Are you ready to discover the meaning of the roman monuments name?
Dear Insideaters, today we take you around Rome to discover the meaning of the names of some of its famous monuments. We are used to wandering around the cities looking for historical attractions to take pictures of and magical glimpses to discover, but once we find them no one wonders about their names… today we will take care of it!
How could we not start with the emblematic monument of the city of Rome, the Colosseum? The Colosseum, originally the Flavian amphitheater, took its name in the Middle Ages. The name comes from the deformation of the Latin adjective “colosseum”, colossal. The adjective has been linked to this attraction due to its imposing size and its proximity, in the past, to the colossal acrolithic statue of Nero, located nearby.
Closely, between the Circo Massimo and the banks of the Tevere, you can find the Bocca della Verità, which means mouth of truth, a marble mask located in the church of Santa Maria in Cosmedin. It represents a bearded male face, perhaps that of the god Neptune.
It is thought that it was built by Virgilio Marone Grammatico, a learned man who practiced magic. Its use, hence the name, was mainly intended for husbands and wives who had doubted the fidelity of the spouse. To find out the truth, in fact, he had the hand of the suspect spouse inserted into his mouth and, in the event that a betrayal had occurred, the hand of the guilty would be bitten.
Fontana di Trevi, one of the most famous Roman monuments. The name derives from the place in which it is located called “dello Trejo”, in reference to the “Trivio”, which indicates a three-way intersection. From the term “Trejo”, in a short time, it passed to Trevi.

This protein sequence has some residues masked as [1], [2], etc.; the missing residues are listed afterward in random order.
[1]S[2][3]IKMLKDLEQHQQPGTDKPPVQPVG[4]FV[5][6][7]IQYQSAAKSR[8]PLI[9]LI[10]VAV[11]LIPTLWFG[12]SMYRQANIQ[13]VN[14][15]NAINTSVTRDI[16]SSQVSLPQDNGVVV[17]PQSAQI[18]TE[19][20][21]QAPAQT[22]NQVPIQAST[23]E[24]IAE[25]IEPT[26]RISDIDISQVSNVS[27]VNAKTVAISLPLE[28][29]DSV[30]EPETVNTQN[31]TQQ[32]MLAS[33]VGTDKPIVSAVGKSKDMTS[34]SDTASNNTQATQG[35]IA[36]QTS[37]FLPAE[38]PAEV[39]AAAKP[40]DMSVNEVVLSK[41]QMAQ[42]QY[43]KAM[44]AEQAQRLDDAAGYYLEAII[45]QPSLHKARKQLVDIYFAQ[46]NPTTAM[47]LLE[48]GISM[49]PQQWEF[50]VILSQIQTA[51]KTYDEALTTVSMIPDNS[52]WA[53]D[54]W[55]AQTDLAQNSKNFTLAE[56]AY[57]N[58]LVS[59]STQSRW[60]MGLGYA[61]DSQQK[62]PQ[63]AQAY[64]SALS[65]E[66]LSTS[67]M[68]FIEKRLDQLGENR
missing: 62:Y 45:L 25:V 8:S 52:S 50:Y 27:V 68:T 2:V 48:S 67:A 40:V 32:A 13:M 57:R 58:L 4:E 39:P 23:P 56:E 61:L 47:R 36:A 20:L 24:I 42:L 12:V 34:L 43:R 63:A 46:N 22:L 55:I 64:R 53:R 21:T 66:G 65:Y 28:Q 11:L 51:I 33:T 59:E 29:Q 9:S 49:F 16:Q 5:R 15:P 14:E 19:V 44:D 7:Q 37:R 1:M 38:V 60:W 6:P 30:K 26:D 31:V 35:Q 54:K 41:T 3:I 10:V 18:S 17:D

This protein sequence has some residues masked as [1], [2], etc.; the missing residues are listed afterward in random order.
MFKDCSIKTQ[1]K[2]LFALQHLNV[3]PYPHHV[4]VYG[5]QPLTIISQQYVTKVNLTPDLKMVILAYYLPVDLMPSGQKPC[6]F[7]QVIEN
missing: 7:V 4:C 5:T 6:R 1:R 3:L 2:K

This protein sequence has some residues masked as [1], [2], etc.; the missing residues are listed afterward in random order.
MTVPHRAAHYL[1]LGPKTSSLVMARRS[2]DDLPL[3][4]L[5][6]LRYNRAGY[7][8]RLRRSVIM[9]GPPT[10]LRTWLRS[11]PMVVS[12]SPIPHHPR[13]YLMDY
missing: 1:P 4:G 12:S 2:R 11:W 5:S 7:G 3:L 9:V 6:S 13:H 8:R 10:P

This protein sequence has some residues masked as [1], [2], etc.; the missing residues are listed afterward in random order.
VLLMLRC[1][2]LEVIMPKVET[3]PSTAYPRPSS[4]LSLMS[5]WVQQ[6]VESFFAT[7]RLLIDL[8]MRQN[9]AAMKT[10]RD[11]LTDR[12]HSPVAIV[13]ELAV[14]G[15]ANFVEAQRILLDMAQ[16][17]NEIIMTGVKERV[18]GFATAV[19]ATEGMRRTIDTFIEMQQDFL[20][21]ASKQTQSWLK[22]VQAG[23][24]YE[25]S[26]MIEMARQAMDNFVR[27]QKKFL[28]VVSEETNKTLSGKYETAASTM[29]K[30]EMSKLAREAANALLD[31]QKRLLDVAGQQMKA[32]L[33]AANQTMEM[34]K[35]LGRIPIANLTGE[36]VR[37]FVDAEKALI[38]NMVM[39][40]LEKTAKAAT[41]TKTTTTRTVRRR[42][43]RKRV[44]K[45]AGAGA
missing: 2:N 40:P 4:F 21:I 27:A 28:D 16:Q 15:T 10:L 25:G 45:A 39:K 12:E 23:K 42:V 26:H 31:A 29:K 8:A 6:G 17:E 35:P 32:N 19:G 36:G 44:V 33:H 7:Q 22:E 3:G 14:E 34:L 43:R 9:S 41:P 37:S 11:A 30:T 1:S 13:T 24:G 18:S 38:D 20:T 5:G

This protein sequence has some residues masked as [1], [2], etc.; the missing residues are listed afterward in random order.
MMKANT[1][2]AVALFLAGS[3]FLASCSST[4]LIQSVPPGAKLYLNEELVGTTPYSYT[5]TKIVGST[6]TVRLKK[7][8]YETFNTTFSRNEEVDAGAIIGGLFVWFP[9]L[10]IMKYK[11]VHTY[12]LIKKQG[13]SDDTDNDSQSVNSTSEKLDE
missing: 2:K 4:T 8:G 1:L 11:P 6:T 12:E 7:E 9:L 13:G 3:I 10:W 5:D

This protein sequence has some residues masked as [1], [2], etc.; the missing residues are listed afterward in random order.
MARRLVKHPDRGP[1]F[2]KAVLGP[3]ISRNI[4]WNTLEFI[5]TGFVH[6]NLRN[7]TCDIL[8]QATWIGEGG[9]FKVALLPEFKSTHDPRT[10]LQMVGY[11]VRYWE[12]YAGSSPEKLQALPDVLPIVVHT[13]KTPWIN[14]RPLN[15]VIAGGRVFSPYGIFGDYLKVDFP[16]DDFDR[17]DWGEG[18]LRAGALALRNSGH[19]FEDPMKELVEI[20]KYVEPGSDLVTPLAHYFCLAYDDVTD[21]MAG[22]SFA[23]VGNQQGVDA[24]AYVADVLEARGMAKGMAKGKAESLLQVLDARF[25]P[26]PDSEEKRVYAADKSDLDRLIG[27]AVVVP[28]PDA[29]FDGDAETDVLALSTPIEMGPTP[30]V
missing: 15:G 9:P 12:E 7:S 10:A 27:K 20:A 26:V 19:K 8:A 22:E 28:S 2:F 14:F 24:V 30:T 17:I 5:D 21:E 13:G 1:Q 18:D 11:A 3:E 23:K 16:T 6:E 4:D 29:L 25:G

Piazza di Spagna was built with the idea of connecting the Spanish embassy and the church of Trinità dei Monti. Precisely for this function and for the presence of the head quarters of the Iberian embassy it was given this name.
Another wonderful square in Rome that has something to tell through its name is Piazza del Popolo. There are in fact two possible etymologies of the name, both valid and none falsified over time. The first derives from the Latin word “populus”, poplar tree, because the tomb of Nero was located nearby, protected by a grove of these trees. The second meaning is connected to Pope Paschal II who had a chapel built at the people’s expense. The chapel was where the current church of Santa Maria del Popolo was later built.
Now, looking at the Roman monuments, you can no longer ask yourself what the meaning of their names is, because we revealed it to you!
If you want to discover other important roman monuments, read the article The roman obelisks.
Dear Insideaters, we hope to have satisfied once more your curiosity about roman monuments.
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